An adorable story that teaches readers that things—and people—are not always what they seem.

STELLA ENDICOTT AND THE ANYTHING-IS-POSSIBLE POEM

From the Tales from Deckawoo Drive series , Vol. 5

On the first day of second grade, Stella Endicott meets her new teacher, Ms. Tamar Calliope Liliana, whom she wants very much to impress—and so does the annoying boy at the desk next to hers.

During the second week of school, Stella’s class is assigned to write a poem that includes a metaphor. After school, Stella visits her friend Mercy Watson the pig. She cuddles up close to Mercy on the couch and begins to write. Stella eagerly writes about Mercy, the sound of the neighbor’s accordion, and leaves that fall balletically from the tree outside. She is so excited about her poem that when know-it-all Horace Broom asks if he can read it, Stella doesn’t hesitate to share. Horace immediately begins to pick it apart, scornfully informing her, “Pigs don’t sit on couches, they live on farms.” Angry, Stella loudly defends her poem. The two argue, and Ms. Liliana sends them to see Mr. Tinwiddie, the principal. It is this sentence that forces Stella to act using “courage” and “curiosity,” resources she draws on to encourage Horace, who is so afraid by the expected dressing-down that he runs out of the office and into more trouble than either of them thought possible. The academic setting, imaginative Stella, and brown-noser Horace combine for an ideal opportunity for DiCamillo to exercise her characteristic wordplay. Stella is biracial (black/white), Ms. Liliana appears black, and Horace presents white.

An adorable story that teaches readers that things—and people—are not always what they seem. (Fiction. 6-9 )

Pub Date: June 9, 2020

ISBN: 978-1-5362-0180-2

Page Count: 96

Publisher: Candlewick

Review Posted Online: March 1, 2020

Kirkus Reviews Issue: March 15, 2020

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A lesson that never grows old, enacted with verve by two favorite friends

WAITING IS NOT EASY!

From the Elephant & Piggie series

Gerald the elephant learns a truth familiar to every preschooler—heck, every human: “Waiting is not easy!”

When Piggie cartwheels up to Gerald announcing that she has a surprise for him, Gerald is less than pleased to learn that the “surprise is a surprise.” Gerald pumps Piggie for information (it’s big, it’s pretty, and they can share it), but Piggie holds fast on this basic principle: Gerald will have to wait. Gerald lets out an almighty “GROAN!” Variations on this basic exchange occur throughout the day; Gerald pleads, Piggie insists they must wait; Gerald groans. As the day turns to twilight (signaled by the backgrounds that darken from mauve to gray to charcoal), Gerald gets grumpy. “WE HAVE WASTED THE WHOLE DAY!…And for WHAT!?” Piggie then gestures up to the Milky Way, which an awed Gerald acknowledges “was worth the wait.” Willems relies even more than usual on the slightest of changes in posture, layout and typography, as two waiting figures can’t help but be pretty static. At one point, Piggie assumes the lotus position, infuriating Gerald. Most amusingly, Gerald’s elephantine groans assume weighty physicality in spread-filling speech bubbles that knock Piggie to the ground. And the spectacular, photo-collaged images of the Milky Way that dwarf the two friends makes it clear that it was indeed worth the wait.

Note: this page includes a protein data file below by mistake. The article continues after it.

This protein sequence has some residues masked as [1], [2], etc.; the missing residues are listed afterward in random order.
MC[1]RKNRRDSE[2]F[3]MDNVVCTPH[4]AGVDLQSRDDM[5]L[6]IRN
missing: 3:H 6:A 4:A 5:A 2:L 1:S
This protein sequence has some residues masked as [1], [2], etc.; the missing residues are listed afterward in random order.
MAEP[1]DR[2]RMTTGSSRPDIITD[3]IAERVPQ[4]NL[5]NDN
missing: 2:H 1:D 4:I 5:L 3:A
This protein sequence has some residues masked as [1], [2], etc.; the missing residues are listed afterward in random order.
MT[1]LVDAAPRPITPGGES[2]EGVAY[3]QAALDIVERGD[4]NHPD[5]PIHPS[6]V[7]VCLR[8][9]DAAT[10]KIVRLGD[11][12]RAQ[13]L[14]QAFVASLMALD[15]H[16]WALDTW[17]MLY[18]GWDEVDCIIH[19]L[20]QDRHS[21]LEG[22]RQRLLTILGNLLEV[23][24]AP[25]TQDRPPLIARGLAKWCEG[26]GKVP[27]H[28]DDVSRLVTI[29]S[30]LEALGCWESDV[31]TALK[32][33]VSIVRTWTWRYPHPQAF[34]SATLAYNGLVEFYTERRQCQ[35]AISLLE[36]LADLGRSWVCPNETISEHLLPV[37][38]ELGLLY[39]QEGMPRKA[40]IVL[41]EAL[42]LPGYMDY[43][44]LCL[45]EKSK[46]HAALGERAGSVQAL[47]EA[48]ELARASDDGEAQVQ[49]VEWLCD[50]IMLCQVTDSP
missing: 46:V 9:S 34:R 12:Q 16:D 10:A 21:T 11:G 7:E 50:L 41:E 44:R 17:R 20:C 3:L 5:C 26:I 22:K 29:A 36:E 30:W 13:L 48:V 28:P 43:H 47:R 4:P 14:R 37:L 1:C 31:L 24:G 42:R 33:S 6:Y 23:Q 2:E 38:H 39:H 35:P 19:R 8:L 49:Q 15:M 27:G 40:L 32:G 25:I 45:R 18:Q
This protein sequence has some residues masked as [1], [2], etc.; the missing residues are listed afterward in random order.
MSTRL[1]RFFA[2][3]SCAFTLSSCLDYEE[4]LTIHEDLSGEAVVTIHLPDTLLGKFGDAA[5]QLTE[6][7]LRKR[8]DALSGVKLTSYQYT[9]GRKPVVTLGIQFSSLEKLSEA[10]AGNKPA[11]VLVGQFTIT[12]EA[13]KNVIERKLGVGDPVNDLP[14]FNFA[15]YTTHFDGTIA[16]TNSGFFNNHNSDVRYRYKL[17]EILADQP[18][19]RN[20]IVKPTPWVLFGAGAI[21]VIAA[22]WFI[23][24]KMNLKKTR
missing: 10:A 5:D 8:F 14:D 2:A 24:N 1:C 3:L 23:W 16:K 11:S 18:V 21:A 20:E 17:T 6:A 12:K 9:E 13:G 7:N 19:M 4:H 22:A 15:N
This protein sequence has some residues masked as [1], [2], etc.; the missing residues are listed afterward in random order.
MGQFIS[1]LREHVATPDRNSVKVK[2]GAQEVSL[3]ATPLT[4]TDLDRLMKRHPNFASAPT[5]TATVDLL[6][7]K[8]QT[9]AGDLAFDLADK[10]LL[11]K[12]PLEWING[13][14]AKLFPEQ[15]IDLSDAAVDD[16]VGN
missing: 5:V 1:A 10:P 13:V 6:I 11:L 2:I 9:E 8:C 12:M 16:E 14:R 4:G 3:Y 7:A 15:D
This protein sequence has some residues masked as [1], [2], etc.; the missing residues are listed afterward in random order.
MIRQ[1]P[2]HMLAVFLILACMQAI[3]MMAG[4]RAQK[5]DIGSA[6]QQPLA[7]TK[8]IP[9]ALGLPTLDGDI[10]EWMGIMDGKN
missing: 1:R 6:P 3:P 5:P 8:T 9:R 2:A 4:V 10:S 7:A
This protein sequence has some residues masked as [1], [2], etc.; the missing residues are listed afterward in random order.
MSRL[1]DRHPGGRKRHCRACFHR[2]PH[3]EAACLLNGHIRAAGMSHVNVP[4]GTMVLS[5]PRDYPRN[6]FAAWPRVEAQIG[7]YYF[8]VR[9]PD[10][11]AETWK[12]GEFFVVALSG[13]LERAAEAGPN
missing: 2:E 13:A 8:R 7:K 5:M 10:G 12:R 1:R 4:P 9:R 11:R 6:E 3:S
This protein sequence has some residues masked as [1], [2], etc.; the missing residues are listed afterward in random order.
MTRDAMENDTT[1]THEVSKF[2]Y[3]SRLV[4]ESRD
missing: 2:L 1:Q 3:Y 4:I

A lesson that never grows old, enacted with verve by two favorite friends . (Early reader. 6-8)

Pub Date: Nov. 4, 2014

ISBN: 978-1-4231-9957-1

Page Count: 64

Publisher: Hyperion

Review Posted Online: Nov. 5, 2014

Kirkus Reviews Issue: Nov. 15, 2014

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This outing lacks the sophistication of such category standards as Clementine; here’s hoping English amps things up for...

DOG DAYS

From the Carver Chronicles series , Vol. 1

A gentle voice and familiar pitfalls characterize this tale of a boy navigating the risky road to responsibility. 

Gavin is new to his neighborhood and Carver Elementary. He likes his new friend, Richard, and has a typically contentious relationship with his older sister, Danielle. When Gavin’s desire to impress Richard sets off a disastrous chain of events, the boy struggles to evade responsibility for his actions. “After all, it isn’t his fault that Danielle’s snow globe got broken. Sure, he shouldn’t have been in her room—but then, she shouldn’t be keeping candy in her room to tempt him. Anybody would be tempted. Anybody!” opines Gavin once he learns the punishment for his crime. While Gavin has a charming Everyboy quality, and his aversion to Aunt Myrtle’s yapping little dog rings true, little about Gavin distinguishes him from other trouble-prone protagonists. He is, regrettably, forgettable. Coretta Scott King Honor winner English (Francie, 1999) is a teacher whose storytelling usually benefits from her day job. Unfortunately, the pizzazz of classroom chaos is largely absent from this series opener.

This outing lacks the sophistication of such category standards as Clementine; here’s hoping English amps things up for subsequent volumes. (Fiction. 6-9)

Pub Date: Dec. 17, 2013

ISBN: 978-0-547-97044-8

Page Count: 128

Publisher: Clarion Books

Review Posted Online: Oct. 2, 2013

Kirkus Reviews Issue: Oct. 15, 2013

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